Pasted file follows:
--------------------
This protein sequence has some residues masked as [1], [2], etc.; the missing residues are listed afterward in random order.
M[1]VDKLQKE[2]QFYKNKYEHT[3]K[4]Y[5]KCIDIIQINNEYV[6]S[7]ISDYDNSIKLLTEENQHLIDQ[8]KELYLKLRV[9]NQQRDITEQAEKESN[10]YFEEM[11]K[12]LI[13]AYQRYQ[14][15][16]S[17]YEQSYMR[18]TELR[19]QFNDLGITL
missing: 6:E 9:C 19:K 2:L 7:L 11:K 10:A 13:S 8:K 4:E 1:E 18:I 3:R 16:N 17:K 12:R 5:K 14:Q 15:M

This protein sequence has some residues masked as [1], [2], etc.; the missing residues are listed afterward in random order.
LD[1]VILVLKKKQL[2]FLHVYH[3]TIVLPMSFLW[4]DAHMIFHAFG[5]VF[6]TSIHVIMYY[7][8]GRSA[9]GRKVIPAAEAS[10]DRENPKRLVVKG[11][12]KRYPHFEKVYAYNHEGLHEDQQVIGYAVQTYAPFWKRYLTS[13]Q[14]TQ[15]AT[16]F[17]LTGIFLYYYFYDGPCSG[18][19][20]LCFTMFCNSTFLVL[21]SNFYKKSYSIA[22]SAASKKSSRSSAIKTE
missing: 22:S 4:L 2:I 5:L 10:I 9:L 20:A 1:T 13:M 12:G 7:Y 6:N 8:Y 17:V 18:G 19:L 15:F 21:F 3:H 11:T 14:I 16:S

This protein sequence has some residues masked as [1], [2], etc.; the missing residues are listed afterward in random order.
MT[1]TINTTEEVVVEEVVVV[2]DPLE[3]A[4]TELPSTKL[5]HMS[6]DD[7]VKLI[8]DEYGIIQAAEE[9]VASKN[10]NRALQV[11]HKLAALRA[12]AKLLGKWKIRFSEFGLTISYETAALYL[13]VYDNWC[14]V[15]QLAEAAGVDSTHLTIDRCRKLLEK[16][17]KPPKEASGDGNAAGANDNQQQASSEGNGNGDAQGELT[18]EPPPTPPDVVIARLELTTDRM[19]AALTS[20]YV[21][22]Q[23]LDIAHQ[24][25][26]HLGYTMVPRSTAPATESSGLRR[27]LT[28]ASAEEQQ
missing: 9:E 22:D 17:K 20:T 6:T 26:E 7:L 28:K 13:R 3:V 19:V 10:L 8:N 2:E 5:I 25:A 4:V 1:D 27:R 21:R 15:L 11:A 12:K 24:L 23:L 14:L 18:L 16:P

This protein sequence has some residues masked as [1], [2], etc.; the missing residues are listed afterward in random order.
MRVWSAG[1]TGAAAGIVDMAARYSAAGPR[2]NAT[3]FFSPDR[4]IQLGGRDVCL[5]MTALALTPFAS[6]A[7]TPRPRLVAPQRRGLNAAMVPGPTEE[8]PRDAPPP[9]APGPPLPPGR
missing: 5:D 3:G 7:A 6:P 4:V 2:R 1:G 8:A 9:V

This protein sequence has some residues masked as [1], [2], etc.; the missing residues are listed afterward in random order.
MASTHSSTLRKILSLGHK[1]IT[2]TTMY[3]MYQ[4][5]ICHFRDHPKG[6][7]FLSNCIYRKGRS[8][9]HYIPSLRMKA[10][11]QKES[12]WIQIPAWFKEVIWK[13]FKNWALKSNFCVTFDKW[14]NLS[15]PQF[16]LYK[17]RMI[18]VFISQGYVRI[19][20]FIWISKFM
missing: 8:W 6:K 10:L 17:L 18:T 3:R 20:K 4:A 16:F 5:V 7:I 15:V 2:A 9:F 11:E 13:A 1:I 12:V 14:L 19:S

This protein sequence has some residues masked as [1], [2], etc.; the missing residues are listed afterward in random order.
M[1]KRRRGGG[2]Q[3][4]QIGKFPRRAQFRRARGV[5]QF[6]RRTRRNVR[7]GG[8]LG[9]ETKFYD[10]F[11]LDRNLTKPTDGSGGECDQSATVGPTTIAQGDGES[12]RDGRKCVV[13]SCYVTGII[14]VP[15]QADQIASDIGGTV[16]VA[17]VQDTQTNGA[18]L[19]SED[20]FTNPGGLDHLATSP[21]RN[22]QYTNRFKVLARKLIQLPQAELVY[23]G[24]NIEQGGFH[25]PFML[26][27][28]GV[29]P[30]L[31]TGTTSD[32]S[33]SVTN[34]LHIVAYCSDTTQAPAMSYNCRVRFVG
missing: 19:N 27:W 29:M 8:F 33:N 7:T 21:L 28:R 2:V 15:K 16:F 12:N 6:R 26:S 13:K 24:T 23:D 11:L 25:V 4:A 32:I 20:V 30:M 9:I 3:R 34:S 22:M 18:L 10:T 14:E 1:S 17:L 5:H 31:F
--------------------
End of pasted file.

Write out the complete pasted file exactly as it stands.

This protein sequence has some residues masked as [1], [2], etc.; the missing residues are listed afterward in random order.
M[1]VDKLQKE[2]QFYKNKYEHT[3]K[4]Y[5]KCIDIIQINNEYV[6]S[7]ISDYDNSIKLLTEENQHLIDQ[8]KELYLKLRV[9]NQQRDITEQAEKESN[10]YFEEM[11]K[12]LI[13]AYQRYQ[14][15][16]S[17]YEQSYMR[18]TELR[19]QFNDLGITL
missing: 6:E 9:C 19:K 2:L 7:L 11:K 10:A 13:S 8:K 4:E 1:E 18:I 3:R 16:N 17:K 12:R 5:K 14:Q 15:M

This protein sequence has some residues masked as [1], [2], etc.; the missing residues are listed afterward in random order.
LD[1]VILVLKKKQL[2]FLHVYH[3]TIVLPMSFLW[4]DAHMIFHAFG[5]VF[6]TSIHVIMYY[7][8]GRSA[9]GRKVIPAAEAS[10]DRENPKRLVVKG[11][12]KRYPHFEKVYAYNHEGLHEDQQVIGYAVQTYAPFWKRYLTS[13]Q[14]TQ[15]AT[16]F[17]LTGIFLYYYFYDGPCSG[18][19][20]LCFTMFCNSTFLVL[21]SNFYKKSYSIA[22]SAASKKSSRSSAIKTE
missing: 22:S 4:L 2:I 5:L 10:I 9:L 20:A 1:T 13:M 12:G 7:Y 6:N 8:Y 17:V 18:G 19:L 15:F 21:F 3:H 11:T 14:I 16:S

This protein sequence has some residues masked as [1], [2], etc.; the missing residues are listed afterward in random order.
MT[1]TINTTEEVVVEEVVVV[2]DPLE[3]A[4]TELPSTKL[5]HMS[6]DD[7]VKLI[8]DEYGIIQAAEE[9]VASKN[10]NRALQV[11]HKLAALRA[12]AKLLGKWKIRFSEFGLTISYETAALYL[13]VYDNWC[14]V[15]QLAEAAGVDSTHLTIDRCRKLLEK[16][17]KPPKEASGDGNAAGANDNQQQASSEGNGNGDAQGELT[18]EPPPTPPDVVIARLELTTDRM[19]AALTS[20]YV[21][22]Q[23]LDIAHQ[24][25][26]HLGYTMVPRSTAPATESSGLRR[27]LT[28]ASAEEQQ
missing: 9:E 22:D 17:K 20:T 6:T 26:E 7:L 28:K 13:R 3:V 19:V 10:L 8:N 2:E 5:I 25:A 4:V 1:D 27:R 21:R 15:L 11:A 12:K 24:L 23:L 14:L 18:L 16:P

This protein sequence has some residues masked as [1], [2], etc.; the missing residues are listed afterward in random order.
MRVWSAG[1]TGAAAGIVDMAARYSAAGPR[2]NAT[3]FFSPDR[4]IQLGGRDVCL[5]MTALALTPFAS[6]A[7]TPRPRLVAPQRRGLNAAMVPGPTEE[8]PRDAPPP[9]APGPPLPPGR
missing: 5:D 3:G 7:A 6:P 4:V 2:R 1:G 8:A 9:V

This protein sequence has some residues masked as [1], [2], etc.; the missing residues are listed afterward in random order.
MASTHSSTLRKILSLGHK[1]IT[2]TTMY[3]MYQ[4][5]ICHFRDHPKG[6][7]FLSNCIYRKGRS[8][9]HYIPSLRMKA[10][11]QKES[12]WIQIPAWFKEVIWK[13]FKNWALKSNFCVTFDKW[14]NLS[15]PQF[16]LYK[17]RMI[18]VFISQGYVRI[19][20]FIWISKFM
missing: 8:W 6:K 10:L 17:L 18:T 3:R 20:K 4:A 16:F 5:V 7:I 15:V 2:A 9:F 11:E 13:A 1:I 12:V 14:L 19:S

This protein sequence has some residues masked as [1], [2], etc.; the missing residues are listed afterward in random order.
M[1]KRRRGGG[2]Q[3][4]QIGKFPRRAQFRRARGV[5]QF[6]RRTRRNVR[7]GG[8]LG[9]ETKFYD[10]F[11]LDRNLTKPTDGSGGECDQSATVGPTTIAQGDGES[12]RDGRKCVV[13]SCYVTGII[14]VP[15]QADQIASDIGGTV[16]VA[17]VQDTQTNGA[18]L[19]SED[20]FTNPGGLDHLATSP[21]RN[22]QYTNRFKVLARKLIQLPQAELVY[23]G[24]NIEQGGFH[25]PFML[26][27][28]GV[29]P[30]L[31]TGTTSD[32]S[33]SVTN[34]LHIVAYCSDTTQAPAMSYNCRVRFVG
missing: 19:N 27:W 29:M 8:F 33:N 7:T 21:L 28:R 2:V 15:K 16:F 12:N 6:R 26:S 13:K 24:T 23:D 11:L 25:V 4:A 32:I 20:V 30:M 9:I 3:R 34:S 22:M 18:L 10:T 14:E 1:S 17:L 5:H 31:F